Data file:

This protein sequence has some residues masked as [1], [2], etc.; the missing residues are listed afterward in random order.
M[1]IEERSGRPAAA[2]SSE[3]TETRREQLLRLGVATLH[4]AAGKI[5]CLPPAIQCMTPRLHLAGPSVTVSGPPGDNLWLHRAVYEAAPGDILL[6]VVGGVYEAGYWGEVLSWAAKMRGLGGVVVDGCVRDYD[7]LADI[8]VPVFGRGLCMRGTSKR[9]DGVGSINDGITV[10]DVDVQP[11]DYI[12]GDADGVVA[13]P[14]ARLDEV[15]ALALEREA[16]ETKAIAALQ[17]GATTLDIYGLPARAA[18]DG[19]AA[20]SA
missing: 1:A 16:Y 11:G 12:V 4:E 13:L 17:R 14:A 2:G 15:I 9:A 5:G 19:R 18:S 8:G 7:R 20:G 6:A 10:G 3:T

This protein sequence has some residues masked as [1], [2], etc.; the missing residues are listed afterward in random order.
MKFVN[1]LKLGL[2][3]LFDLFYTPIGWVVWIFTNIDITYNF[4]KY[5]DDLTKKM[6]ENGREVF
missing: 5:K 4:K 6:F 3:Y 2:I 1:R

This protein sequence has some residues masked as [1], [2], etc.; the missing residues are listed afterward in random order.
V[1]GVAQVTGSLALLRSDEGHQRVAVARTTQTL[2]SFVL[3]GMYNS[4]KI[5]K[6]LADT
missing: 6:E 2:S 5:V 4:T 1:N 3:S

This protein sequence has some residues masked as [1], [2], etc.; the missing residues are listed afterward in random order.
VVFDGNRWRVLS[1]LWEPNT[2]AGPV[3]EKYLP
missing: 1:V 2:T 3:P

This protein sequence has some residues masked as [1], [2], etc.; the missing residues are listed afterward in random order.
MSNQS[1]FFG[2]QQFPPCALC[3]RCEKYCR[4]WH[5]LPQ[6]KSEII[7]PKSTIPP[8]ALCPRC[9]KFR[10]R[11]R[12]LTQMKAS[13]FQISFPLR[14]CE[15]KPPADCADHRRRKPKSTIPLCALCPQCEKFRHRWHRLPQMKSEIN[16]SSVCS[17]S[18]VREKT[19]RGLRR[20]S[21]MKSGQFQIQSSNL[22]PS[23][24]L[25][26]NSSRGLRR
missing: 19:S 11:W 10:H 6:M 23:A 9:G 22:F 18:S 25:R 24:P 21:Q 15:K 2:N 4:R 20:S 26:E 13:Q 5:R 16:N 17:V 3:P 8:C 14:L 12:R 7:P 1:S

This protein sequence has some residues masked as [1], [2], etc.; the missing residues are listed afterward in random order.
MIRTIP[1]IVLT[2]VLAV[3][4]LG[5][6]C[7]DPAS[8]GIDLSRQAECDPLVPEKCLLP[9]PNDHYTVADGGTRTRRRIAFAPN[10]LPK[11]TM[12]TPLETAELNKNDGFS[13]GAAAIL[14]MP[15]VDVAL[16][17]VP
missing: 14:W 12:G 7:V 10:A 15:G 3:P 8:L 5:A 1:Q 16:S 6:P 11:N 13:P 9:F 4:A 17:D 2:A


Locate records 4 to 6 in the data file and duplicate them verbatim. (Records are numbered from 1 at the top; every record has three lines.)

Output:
This protein sequence has some residues masked as [1], [2], etc.; the missing residues are listed afterward in random order.
VVFDGNRWRVLS[1]LWEPNT[2]AGPV[3]EKYLP
missing: 1:V 2:T 3:P

This protein sequence has some residues masked as [1], [2], etc.; the missing residues are listed afterward in random order.
MSNQS[1]FFG[2]QQFPPCALC[3]RCEKYCR[4]WH[5]LPQ[6]KSEII[7]PKSTIPP[8]ALCPRC[9]KFR[10]R[11]R[12]LTQMKAS[13]FQISFPLR[14]CE[15]KPPADCADHRRRKPKSTIPLCALCPQCEKFRHRWHRLPQMKSEIN[16]SSVCS[17]S[18]VREKT[19]RGLRR[20]S[21]MKSGQFQIQSSNL[22]PS[23][24]L[25][26]NSSRGLRR
missing: 19:S 11:W 10:H 6:M 23:A 9:G 22:F 18:S 25:R 24:P 21:Q 15:K 2:N 4:R 20:S 26:E 13:Q 5:R 16:N 17:V 3:P 8:C 14:L 12:R 7:P 1:S

This protein sequence has some residues masked as [1], [2], etc.; the missing residues are listed afterward in random order.
MIRTIP[1]IVLT[2]VLAV[3][4]LG[5][6]C[7]DPAS[8]GIDLSRQAECDPLVPEKCLLP[9]PNDHYTVADGGTRTRRRIAFAPN[10]LPK[11]TM[12]TPLETAELNKNDGFS[13]GAAAIL[14]MP[15]VDVAL[16][17]VP
missing: 14:W 12:G 7:V 10:A 15:G 3:P 8:L 5:A 1:Q 16:S 6:P 11:N 13:P 9:F 4:A 17:D 2:A